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Dyson Groom review: Why brush the dog if you can vacuum it?

September 23, 2011 |  7:08 am

DysonGroom Using the Dyson Groom tool on my dog, Beaker, reminded me of going to the dentist for my first filling. I remember sitting in the waiting room. Though the drill I could hear was through a door and down the hall, the buzzing sound was ringing in my ears. Taunting me. I was expecting Orin Scrivello when I went through the door to meet my maker, but was met with just a pinch from the needle injecting the Novocain.

But now I was the dentist, the Groom my drill. This new brush attachment promised to whisk away loose fur, straight from Beaker’s body directly into a Dyson vacuum cleaner’s dirt canister. The fact that the process promised to be pain-free was of little solace to Beaker, who seemed to wonder: Why are you making a dog play the role of guinea pig? Sorry, buddy, but on a 10-point shedding scale, you are a 7 -- not too extreme, but worthy of notice. When it came time to review the Groom, you were the perfect test subject.

Beaker is 6, and I have had him since he was 3. He rarely makes a fuss, and he’s even fine with taking a bath. Though not terrified by the vacuum, he has always been timid, so I eased him into the process, using the Groom tool unplugged as a brush for a couple of days.

The Groom tool was designed for medium- to long-haired dogs. The bristles can adjust in length but come out at an angle that could be uncomfortable for dogs with short hair. Beaker’s fur is short- to medium-length, but his coat is a little thicker -- especially for a pug-beagle mix -- so the bristles were at a good length when just the tips of them were protruding. He likes to be brushed, so he got used to the feeling easily. The next step was the hard part.

Remember how I said he was not terrified of the vacuum? Yeah, that changed. I brushed him with the Groom, just as I had previously, but when I pulled out the vacuum cleaner and attached the Groom extension, Beaker shot me a look that didn’t require an animal psychic to translate: Don’t even try it.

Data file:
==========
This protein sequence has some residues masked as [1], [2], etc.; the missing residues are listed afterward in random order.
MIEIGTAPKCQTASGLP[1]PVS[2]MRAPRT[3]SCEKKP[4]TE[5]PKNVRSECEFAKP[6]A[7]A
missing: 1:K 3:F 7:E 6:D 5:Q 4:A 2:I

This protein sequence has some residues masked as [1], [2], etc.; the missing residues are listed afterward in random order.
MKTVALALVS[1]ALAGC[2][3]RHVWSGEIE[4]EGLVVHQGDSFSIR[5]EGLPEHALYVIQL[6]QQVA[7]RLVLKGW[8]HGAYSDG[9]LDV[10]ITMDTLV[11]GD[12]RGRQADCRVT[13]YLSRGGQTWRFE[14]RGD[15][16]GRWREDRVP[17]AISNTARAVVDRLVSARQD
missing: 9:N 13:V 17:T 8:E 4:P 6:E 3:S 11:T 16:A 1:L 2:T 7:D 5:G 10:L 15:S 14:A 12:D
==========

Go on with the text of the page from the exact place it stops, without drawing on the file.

I tried it.

I held him by the collar with my left hand and used the tool with my right, like the Dyson demonstration showed. He tried to flee, running in place on the hardwood floors until my shoulder lost the battle. I tried crouching down, like a catcher in baseball, in front of him, blocking his path with my body, holding him down with one arm and using the tool with the other. It was very awkward, but it started to work. I could see the loose fur coming off him and piling into the dispenser.  Victory!

Maybe I started celebrating a little early because Beaker had put up with enough of the grooming. He plowed through me and scampered into the other room. I blame the awkward stance, not the fact that I haven’t lifted weights since high school.

This was definitely a two-person job.

When my girlfriend, Christine, got home from work, she reminded me that Beaker is motivated by food. We crushed up a couple of Milk Bones, and the bribery began.

We fed him treats throughout the process, and he calmed down. He tolerated the Groom tool. His heart wasn’t racing, and he actually started blinking again. The vacuum cleaner’s dirt canister filled with his loose fur. It just piled up in there.


My skepticism about the product began to ease with Beaker’s anxiety. The Dyson website advises not to use the Groom tool on the dog’s more sensitive parts while the vacuum is on; it’s best to stick to the back and sides. With the vacuum off, we used the tool on Beaker’s chest and stomach. We turned the vacuum back on once we were finished, and the hair trapped in the bristles was sucked down into the canister.

The whole process took about 15 minutes. It would have taken five without the wrestling match.
Our couch was decorated with much less fur than usual for about four days and the need to sweep and vacuum wasn’t nearly as dire.

The Dyson Groom sells for $69.99 on Dyson’s website. The company says the tool is compatible with any Dyson vacuum that is not a hand-held, Motorhead, Stowaway model or the DC01 line. Click here for the suitability page.

-- Michael Robinson

Photos, from top: Dyson Groom tool. Credit: Michael Robinson / Los Angeles Times.

Beaker tolerating the Groom tool. Credit: Christine Tran.